Palestinian officials announced on Tuesday they had suspended meetings with the US following a quarrel with President Donald Trump's administration over the future of their representative office in Washington.
The announcement came on the same day the leading Palestinian political factions began talks in Cairo aimed at pushing ahead with reconciliation efforts.
It was not immediately clear if the row with Washington would impact on the reconciliation talks and the suspension of meetings was not confirmed by the Americans.
Palestinian foreign minister Riyad al-Malki and other officials said they had suspended all meetings, but speaking during a visit to Spain, Palestinian president Mahmud Abbas said he remained committed to working with Trump and America to achieve a lasting peace deal.
Trump has been seeking to build confidence between the sides ahead of a fresh attempt at peace talks between Israel and the Palestinians.
His envoys, including senior adviser Jared Kushner and peace negotiators Jason Greenblatt, have held dozens of meetings with Palestinians in the past year, but these could now be in jeopardy.
Vice President Mike Pence is also due to visit Israel and the Palestinian territories next month.
Malki said that by deciding to close the office of the Palestine Liberation Organisation in Washington, the Americans had effectively cut off ties.
"What is the use of holding any meetings with them when they close our office?" he told AFP.
"In practice by closing the office they are freezing all meetings and we are making that official."
The PLO, which the international community sees as representing all Palestinians, must have its permission to operate premises in the US capital renewed by the State Department every six months.
But last week the department refused to renew the permit.
'Closing down all communication'
US officials cited comments by Abbas about possibly taking Israel to the International Criminal Court as justification.
A PLO spokesman confirmed they had received instructions from Abbas "regarding closing down all communication lines with the Americans".
The row comes as Trump seeks bargaining chips in his bid to broker an elusive Israeli-Palestinian peace deal.
The US president has a 90-day window to avert the closure of the office if he deems progress has been made.
Nickolay Mladenov, the United Nations special coordinator for the Middle East peace process, said he was "concerned" about the plans to shutter the office.
"Only through constructive dialogue can we hope to advance peace," he said.
Separately, 13 Palestinian factions including Abbas's Fatah began three-day talks in Cairo regarding the next steps in a reconciliation agreement made last month.
Mladenov has said the reconciliation bid "must not be allowed to fail" or another round of conflict with Israel could break out.
The talks, which are being held behind closed doors, began on Tuesday.
The two largest parties -- Fatah and Hamas -- signed an Egyptian-sponsored unity deal on October 12 under which Islamists Hamas are supposed to cede power in the Gaza Strip by December 1.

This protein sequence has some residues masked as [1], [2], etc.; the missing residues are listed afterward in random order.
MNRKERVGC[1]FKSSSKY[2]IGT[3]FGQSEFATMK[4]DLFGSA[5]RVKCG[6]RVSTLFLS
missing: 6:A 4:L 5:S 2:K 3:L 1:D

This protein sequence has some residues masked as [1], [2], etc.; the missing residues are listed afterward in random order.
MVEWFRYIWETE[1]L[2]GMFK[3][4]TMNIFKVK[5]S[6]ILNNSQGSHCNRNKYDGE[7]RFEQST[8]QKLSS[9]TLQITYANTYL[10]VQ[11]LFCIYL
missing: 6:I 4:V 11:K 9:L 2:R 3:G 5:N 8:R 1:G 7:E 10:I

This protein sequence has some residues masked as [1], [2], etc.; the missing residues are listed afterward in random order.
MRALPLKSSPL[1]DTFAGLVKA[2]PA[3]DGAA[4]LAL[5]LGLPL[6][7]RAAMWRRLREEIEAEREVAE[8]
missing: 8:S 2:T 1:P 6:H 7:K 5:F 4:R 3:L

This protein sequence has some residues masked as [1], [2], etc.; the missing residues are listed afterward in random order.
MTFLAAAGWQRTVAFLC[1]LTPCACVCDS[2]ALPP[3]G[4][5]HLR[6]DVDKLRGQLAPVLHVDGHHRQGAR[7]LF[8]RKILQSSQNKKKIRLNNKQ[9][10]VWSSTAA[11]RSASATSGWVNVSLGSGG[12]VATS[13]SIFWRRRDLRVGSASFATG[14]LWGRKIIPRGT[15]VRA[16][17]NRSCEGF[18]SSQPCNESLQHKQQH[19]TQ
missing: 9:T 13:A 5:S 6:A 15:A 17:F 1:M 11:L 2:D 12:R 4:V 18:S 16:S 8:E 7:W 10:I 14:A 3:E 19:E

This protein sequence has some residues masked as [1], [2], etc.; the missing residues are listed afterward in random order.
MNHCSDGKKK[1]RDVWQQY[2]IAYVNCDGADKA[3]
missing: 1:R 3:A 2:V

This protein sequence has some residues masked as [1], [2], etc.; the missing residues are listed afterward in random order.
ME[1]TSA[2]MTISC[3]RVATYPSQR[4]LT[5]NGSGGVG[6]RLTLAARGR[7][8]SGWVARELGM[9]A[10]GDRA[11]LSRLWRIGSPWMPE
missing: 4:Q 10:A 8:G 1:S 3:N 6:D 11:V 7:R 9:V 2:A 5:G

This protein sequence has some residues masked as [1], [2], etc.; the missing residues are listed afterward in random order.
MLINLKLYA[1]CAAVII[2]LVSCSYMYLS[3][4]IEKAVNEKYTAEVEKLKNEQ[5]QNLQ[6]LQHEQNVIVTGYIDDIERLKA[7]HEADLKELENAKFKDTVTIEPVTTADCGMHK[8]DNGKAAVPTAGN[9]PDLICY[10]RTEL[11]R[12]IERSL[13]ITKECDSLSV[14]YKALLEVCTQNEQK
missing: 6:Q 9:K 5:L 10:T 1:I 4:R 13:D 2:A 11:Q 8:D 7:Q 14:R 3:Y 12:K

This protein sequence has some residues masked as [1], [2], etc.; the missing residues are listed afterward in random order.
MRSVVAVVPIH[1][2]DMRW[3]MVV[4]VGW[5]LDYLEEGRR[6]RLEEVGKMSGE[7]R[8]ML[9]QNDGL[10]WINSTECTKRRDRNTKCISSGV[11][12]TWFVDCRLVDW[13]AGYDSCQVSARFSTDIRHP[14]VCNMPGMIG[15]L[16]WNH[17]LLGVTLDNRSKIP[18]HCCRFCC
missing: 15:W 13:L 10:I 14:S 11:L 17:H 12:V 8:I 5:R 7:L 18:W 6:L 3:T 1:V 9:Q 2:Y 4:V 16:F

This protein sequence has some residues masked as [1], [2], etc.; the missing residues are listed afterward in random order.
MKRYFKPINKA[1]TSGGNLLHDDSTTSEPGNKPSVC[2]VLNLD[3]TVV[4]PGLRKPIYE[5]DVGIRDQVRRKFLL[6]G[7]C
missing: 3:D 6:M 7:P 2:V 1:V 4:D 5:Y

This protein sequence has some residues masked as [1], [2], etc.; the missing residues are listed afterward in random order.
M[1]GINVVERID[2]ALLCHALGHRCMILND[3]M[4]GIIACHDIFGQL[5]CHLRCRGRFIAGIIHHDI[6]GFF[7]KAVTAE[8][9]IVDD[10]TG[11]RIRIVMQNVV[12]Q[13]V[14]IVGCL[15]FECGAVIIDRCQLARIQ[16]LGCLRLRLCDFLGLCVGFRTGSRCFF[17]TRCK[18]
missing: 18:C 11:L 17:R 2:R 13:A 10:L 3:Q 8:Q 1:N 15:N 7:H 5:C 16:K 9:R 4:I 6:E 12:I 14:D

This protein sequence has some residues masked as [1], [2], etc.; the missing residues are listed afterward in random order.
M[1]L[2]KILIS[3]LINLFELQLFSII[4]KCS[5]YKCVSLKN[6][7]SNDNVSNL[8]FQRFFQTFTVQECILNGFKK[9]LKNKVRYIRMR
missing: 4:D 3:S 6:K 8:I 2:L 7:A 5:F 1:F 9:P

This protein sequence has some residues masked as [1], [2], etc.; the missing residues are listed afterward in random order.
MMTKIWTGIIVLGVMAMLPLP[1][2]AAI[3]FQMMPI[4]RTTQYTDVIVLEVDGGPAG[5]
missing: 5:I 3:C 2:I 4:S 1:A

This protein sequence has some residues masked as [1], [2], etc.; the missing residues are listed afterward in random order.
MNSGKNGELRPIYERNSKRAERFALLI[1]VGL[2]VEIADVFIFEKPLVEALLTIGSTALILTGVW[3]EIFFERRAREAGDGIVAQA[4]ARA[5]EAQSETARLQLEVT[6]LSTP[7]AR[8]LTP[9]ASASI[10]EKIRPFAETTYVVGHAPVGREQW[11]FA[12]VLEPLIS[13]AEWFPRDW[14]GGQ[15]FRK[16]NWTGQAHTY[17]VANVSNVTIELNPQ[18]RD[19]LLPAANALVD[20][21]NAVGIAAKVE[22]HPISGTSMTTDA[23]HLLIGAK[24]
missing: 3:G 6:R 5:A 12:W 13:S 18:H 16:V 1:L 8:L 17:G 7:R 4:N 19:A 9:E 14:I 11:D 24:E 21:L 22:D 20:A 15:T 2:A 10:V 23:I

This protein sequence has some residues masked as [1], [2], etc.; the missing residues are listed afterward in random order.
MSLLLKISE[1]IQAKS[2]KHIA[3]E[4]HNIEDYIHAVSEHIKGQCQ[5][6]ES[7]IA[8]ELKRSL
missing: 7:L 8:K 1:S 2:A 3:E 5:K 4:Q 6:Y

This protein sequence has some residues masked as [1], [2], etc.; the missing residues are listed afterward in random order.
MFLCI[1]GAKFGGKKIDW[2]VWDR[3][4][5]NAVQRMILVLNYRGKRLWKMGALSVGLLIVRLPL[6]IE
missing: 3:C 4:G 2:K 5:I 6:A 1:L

As part of that deal, both parties and other smaller groups are expected to discuss several issues in Cairo, including forming a unity government and holding elections.
There have been no Palestinian parliamentary elections since Hamas seized control of Gaza in 2007 from Fatah, which dominates the government in the Israeli-occupied West Bank.
Palestinians and international powers hope implementation of the unity deal could help ease the suffering of Gaza's two million residents, who suffer from severe poverty and unemployment.
Israel has maintained a crippling decade-long blockade of Gaza, while Egypt has also largely closed its border in recent years.
Previous reconciliation attempts have failed.
Fatah's delegation is headed by negotiator Azzam al-Ahmed, while on the Hamas side, deputy leader Saleh Aruri will be the highest-ranking official present.
Neither Abbas nor Hamas chief Ismail Haniya were in attendance.
The October accord is supposed to see Fatah retake full control of Gaza.
In a crucial first step, Hamas handed over Gaza's border crossings on November 1.
Control of a number of government ministries has also been transferred, but significant stumbling blocks remain.
In particular, the future of Hamas's vast armed wing, which has fought three wars with Israel since 2008, is disputed.
Abbas has repeatedly said he will only accept one military authority in the Palestinian territories, but Hamas officials have refused to disarm.
Israel has also said it will not accept any Palestinian government that includes Hamas unless the Islamist group puts down its weapons.
The Fatah-dominated Palestinian government has also refused to remove crippling sanctions on Gaza that include reduced electricity.
On Monday Mladenov told the UN Security Council that, despite the challenges, the reconciliation "must not be allowed to fail".
"If it does, it will most likely result in another devastating conflict," he said.